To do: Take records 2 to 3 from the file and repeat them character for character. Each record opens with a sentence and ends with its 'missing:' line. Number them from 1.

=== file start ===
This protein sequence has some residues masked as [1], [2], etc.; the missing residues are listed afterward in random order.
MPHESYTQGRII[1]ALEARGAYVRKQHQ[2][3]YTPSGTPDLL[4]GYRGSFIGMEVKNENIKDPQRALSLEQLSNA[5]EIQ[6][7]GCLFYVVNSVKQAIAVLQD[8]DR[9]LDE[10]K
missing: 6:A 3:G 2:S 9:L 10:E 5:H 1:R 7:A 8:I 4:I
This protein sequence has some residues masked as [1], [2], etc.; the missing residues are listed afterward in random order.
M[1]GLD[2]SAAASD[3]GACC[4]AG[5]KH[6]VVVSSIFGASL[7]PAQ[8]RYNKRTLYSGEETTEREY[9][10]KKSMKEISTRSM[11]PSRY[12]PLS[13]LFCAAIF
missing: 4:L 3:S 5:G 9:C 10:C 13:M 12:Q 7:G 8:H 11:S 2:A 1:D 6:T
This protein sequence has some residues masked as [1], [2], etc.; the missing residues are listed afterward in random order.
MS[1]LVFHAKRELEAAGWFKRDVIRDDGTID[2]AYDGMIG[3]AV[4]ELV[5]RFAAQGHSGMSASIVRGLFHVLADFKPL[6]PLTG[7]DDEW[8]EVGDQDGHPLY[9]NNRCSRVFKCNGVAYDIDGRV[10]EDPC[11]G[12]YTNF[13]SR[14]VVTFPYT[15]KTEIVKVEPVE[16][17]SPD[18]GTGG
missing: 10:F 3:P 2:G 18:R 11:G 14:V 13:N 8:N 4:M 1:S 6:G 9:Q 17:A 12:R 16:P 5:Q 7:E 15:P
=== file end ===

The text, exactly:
This protein sequence has some residues masked as [1], [2], etc.; the missing residues are listed afterward in random order.
M[1]GLD[2]SAAASD[3]GACC[4]AG[5]KH[6]VVVSSIFGASL[7]PAQ[8]RYNKRTLYSGEETTEREY[9][10]KKSMKEISTRSM[11]PSRY[12]PLS[13]LFCAAIF
missing: 4:L 3:S 5:G 9:C 10:C 13:M 12:Q 7:G 8:H 11:S 2:A 1:D 6:T
This protein sequence has some residues masked as [1], [2], etc.; the missing residues are listed afterward in random order.
MS[1]LVFHAKRELEAAGWFKRDVIRDDGTID[2]AYDGMIG[3]AV[4]ELV[5]RFAAQGHSGMSASIVRGLFHVLADFKPL[6]PLTG[7]DDEW[8]EVGDQDGHPLY[9]NNRCSRVFKCNGVAYDIDGRV[10]EDPC[11]G[12]YTNF[13]SR[14]VVTFPYT[15]KTEIVKVEPVE[16][17]SPD[18]GTGG
missing: 10:F 3:P 2:G 18:R 11:G 14:V 13:N 8:N 4:M 1:S 6:G 9:Q 17:A 12:R 16:P 5:Q 7:E 15:P